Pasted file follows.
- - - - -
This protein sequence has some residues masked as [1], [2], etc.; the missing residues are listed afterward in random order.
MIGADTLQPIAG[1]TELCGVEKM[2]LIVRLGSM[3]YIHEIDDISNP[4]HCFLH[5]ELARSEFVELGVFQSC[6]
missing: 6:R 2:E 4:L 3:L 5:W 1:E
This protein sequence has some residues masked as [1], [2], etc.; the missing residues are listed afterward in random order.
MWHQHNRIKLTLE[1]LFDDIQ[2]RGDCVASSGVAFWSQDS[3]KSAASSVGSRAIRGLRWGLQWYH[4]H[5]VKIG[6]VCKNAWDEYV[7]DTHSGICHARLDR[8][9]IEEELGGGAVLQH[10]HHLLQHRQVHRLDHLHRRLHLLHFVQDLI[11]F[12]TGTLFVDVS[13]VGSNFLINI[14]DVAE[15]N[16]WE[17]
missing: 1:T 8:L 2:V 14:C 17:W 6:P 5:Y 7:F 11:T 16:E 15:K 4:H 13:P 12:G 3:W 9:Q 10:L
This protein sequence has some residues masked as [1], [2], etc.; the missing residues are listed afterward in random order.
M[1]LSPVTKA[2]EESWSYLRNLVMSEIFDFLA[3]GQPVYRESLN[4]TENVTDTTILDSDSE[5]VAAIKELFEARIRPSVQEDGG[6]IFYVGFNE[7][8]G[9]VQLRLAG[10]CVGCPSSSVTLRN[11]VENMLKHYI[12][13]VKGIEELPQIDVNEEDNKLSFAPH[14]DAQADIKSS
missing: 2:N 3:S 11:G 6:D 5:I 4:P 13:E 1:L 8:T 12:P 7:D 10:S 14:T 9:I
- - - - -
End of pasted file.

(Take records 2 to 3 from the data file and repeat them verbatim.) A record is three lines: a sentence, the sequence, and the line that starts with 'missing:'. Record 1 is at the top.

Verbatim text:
This protein sequence has some residues masked as [1], [2], etc.; the missing residues are listed afterward in random order.
MWHQHNRIKLTLE[1]LFDDIQ[2]RGDCVASSGVAFWSQDS[3]KSAASSVGSRAIRGLRWGLQWYH[4]H[5]VKIG[6]VCKNAWDEYV[7]DTHSGICHARLDR[8][9]IEEELGGGAVLQH[10]HHLLQHRQVHRLDHLHRRLHLLHFVQDLI[11]F[12]TGTLFVDVS[13]VGSNFLINI[14]DVAE[15]N[16]WE[17]
missing: 1:T 8:L 2:V 14:C 17:W 6:P 5:Y 7:F 11:T 16:E 15:K 4:H 13:P 12:G 3:W 9:Q 10:L
This protein sequence has some residues masked as [1], [2], etc.; the missing residues are listed afterward in random order.
M[1]LSPVTKA[2]EESWSYLRNLVMSEIFDFLA[3]GQPVYRESLN[4]TENVTDTTILDSDSE[5]VAAIKELFEARIRPSVQEDGG[6]IFYVGFNE[7][8]G[9]VQLRLAG[10]CVGCPSSSVTLRN[11]VENMLKHYI[12][13]VKGIEELPQIDVNEEDNKLSFAPH[14]DAQADIKSS
missing: 2:N 3:S 11:G 6:D 5:I 4:P 13:E 1:L 8:T 12:P 7:D 10:S 14:T 9:I